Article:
Your cheatin’ Alma Mater

It was reported this week that Bucknell University has been providing inflated information on the SAT scores of its incoming students for several years.  The news follow similar revelations in recent months about a number of universities, including George Washington University, Emory University, and Tulane University Business School.

The news puts these elite universities in the company of financial giants Barclays Bank, the Royal Bank of Scotland, and UBS, which have also been busted for cheating of a different sort.

Barclays, RBS, and UBS have all been implicated in the Libor scandal.  Recall that Libor, a widely used benchmark interest rate, is determined by averaging the self-reported borrowing costs of several large financial institutions.  Reporting artificially high interest rates earned the cheaters increased profits on loans tied to Libor; reporting artificially low rates made them seem as if they were awash with funds when financial markets froze up the appearance of security suited them.

Given the huge amounts of money involved—about $800 trillion in financial transactions are tied to Libor—the incentive to cheat is pretty obvious.  But universities?  Surely, these non-profit bastions of enlightenment wouldn’t stoop so low.  After all, where is the profit?

It turns out that by inflating the average test scores and class ranks of their incoming students, university administrators hoped to boost their standing in the all important US News and World Report annual scorecard of US colleges and universities.

Universities have been gaming the USN&WR ranking for some time.  For example, schools are given higher marks for having more courses with fewer than 20 students.  Many universities—my own included–offer a number of courses with enrollment caps of 19 or less, which I suspect they do for purposes of bolstering their rankings.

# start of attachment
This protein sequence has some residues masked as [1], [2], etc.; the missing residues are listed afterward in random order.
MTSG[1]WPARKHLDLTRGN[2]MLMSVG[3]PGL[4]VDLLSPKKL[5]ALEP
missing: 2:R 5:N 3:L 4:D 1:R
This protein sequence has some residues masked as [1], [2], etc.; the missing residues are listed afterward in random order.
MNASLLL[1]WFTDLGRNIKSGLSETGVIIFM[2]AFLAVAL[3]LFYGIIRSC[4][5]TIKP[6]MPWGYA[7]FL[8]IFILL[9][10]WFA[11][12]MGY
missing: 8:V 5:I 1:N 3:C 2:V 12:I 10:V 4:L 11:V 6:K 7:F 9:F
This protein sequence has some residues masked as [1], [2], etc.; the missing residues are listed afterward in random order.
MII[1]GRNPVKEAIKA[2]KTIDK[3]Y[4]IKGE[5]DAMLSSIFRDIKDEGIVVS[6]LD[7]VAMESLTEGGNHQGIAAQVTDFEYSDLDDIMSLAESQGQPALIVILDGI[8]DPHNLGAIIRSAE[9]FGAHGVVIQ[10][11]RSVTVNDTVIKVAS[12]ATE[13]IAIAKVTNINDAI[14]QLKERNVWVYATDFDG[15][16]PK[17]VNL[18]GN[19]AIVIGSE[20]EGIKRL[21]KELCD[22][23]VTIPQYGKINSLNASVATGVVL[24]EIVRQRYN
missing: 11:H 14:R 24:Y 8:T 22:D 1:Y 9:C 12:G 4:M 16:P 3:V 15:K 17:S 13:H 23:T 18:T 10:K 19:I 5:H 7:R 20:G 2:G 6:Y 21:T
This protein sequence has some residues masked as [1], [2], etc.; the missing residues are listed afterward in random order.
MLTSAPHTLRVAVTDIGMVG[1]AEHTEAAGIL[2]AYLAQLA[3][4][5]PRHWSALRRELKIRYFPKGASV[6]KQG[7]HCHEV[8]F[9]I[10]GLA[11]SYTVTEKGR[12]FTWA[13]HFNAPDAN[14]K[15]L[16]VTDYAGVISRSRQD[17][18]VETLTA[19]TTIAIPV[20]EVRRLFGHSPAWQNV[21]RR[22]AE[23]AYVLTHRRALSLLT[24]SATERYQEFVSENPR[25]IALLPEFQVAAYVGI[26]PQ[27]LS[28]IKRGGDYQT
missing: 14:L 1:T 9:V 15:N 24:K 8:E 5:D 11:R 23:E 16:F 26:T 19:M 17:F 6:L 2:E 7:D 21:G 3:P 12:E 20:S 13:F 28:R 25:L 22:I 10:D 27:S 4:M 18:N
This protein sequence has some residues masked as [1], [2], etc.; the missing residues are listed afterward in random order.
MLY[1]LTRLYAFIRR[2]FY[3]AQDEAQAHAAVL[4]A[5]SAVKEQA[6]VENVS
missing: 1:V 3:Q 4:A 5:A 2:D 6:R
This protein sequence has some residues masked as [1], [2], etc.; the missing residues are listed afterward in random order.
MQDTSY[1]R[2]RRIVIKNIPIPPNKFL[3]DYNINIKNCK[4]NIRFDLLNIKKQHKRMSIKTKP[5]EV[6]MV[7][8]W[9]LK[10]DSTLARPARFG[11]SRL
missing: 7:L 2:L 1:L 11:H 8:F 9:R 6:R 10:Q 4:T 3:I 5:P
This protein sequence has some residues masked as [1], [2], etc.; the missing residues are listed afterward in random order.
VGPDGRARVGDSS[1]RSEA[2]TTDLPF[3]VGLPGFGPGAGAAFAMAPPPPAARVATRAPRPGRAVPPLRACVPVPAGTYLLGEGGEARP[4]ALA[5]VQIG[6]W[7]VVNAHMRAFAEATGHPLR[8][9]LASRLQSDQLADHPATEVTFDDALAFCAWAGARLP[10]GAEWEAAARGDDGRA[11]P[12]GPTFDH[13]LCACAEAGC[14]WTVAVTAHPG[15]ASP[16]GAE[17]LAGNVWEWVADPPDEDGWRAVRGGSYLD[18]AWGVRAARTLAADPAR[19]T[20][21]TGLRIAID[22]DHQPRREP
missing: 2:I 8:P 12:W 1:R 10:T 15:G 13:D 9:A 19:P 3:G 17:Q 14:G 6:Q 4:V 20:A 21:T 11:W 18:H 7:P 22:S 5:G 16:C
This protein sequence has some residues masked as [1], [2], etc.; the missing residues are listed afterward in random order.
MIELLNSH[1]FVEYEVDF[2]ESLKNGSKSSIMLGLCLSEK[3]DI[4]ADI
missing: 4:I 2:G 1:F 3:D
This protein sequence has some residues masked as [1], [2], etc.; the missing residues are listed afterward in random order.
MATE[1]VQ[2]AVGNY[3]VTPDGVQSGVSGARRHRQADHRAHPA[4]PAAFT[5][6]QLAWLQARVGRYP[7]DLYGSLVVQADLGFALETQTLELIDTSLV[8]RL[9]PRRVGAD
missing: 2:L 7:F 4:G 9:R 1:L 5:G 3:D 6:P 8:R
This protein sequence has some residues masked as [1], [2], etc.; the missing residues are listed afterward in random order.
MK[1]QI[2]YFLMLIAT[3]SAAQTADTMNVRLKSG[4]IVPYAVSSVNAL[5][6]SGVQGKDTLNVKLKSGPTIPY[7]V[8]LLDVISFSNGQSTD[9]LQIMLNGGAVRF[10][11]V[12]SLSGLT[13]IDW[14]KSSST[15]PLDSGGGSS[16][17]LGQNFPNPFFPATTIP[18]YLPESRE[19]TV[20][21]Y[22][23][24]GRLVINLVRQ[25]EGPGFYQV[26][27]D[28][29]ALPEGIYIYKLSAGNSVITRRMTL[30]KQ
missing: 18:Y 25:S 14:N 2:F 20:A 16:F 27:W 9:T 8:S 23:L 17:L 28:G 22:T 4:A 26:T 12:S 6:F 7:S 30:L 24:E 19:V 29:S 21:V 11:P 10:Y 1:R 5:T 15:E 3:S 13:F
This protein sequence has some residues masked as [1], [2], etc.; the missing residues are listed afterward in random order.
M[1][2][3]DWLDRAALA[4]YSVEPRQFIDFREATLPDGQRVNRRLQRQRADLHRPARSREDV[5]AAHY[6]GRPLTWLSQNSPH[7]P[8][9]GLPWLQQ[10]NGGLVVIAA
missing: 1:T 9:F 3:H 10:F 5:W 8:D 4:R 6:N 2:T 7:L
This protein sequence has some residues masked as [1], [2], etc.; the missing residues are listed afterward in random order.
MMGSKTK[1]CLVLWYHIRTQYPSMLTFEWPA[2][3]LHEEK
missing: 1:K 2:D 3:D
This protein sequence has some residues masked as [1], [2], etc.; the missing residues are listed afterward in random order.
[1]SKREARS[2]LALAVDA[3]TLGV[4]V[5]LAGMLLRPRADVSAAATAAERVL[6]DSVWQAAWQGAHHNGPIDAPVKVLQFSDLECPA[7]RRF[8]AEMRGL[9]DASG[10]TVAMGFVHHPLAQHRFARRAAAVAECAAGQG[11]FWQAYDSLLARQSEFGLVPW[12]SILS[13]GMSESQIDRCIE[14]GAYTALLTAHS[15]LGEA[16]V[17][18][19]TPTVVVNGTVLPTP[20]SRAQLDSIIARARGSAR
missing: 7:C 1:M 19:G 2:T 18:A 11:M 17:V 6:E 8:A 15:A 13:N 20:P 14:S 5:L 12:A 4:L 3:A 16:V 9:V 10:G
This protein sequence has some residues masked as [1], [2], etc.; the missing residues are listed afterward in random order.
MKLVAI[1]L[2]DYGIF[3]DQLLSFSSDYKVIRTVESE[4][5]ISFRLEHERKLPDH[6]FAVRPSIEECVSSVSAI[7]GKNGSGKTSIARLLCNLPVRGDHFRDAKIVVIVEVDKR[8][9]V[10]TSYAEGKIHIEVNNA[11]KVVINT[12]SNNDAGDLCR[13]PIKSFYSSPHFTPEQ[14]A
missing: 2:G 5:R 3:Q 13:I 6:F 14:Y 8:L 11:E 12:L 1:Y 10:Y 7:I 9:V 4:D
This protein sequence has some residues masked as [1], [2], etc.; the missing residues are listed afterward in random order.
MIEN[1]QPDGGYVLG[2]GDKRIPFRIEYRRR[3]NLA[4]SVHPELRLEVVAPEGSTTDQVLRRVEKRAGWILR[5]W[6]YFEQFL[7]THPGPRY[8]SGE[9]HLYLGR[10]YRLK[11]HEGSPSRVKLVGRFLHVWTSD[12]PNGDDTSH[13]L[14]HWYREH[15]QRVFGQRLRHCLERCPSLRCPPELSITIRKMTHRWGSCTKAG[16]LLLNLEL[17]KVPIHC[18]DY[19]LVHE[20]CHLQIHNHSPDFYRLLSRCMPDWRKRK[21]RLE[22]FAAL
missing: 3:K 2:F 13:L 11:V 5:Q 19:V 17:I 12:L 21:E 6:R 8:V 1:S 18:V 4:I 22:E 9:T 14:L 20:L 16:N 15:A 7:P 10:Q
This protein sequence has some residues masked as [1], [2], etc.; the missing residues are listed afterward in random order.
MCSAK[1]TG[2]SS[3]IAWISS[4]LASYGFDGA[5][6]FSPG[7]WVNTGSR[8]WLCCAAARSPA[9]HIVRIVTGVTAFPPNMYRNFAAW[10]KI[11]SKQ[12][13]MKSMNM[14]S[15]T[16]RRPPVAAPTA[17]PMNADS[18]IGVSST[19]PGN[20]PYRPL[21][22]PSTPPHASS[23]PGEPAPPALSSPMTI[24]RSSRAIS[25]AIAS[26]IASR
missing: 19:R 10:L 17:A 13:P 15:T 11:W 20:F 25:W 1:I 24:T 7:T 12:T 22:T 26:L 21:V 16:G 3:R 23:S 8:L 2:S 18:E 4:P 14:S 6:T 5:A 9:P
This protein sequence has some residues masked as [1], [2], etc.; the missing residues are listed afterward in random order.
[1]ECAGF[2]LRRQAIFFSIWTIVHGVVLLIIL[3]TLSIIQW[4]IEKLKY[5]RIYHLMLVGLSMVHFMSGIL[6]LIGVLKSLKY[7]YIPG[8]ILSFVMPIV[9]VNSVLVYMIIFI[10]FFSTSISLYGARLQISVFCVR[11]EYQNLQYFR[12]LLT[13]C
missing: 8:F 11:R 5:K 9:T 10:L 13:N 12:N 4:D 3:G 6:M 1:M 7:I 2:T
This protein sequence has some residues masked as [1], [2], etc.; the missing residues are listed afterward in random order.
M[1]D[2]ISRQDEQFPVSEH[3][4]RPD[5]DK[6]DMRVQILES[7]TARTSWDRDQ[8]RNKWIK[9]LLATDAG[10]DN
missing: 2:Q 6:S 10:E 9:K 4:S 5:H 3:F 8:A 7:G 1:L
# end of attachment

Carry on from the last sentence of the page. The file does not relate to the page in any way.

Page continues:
This sort of gaming is widespread, well-known, within the rules, and harmless.  But falsifying scores to achieve a higher ranking is fraud.  And universities, banks, and professional athletes will continue to commit fraud, as long as we live in an “it’s OK because everybody is doing it” society.  No wonder Americans have less faith in their institutions than they did 10 years ago.

There are no easy answers to these cheating problems.  The most effective response is to increase transparency and enforcement, and to change the incentives for the cheaters.

To address university cheating, USN&WR ought to make clear what data are provided by the universities themselves and which are gathered from independent sources.  They could also create a second set of rankings, based on the independently reported data only, to provide skeptical consumers with a completely unbiased measure.  Because student data is typically private, there is no simple way of mandating truthfulness when it comes to reporting test scores or class ranks.

To attack cheating among financial firms, a much greater public policy concern, the authorities must take decisive action, first and foremost by changing rules and regulations that rely on bank self-reporting.

Libor should be based on publically available market-determined rates, rather than on unverified data reported by banks.  Current rules which give banks a large say over how much of a capital reserve they need to hold, should be modified.

Bank examination should be made even more rigorous.  The stress tests recently instituted for large US financial institutions are a good start in that direction.

Finally, banks—and managers—must have more “skin in the game.”  A bank official who leaves his bank in a mess—and society with substantial clean-up costs—should not be able to ride off into the sunset with his bonus intact.

Cheaters frequently do prosper.  But we can and should make it harder for them to do so.

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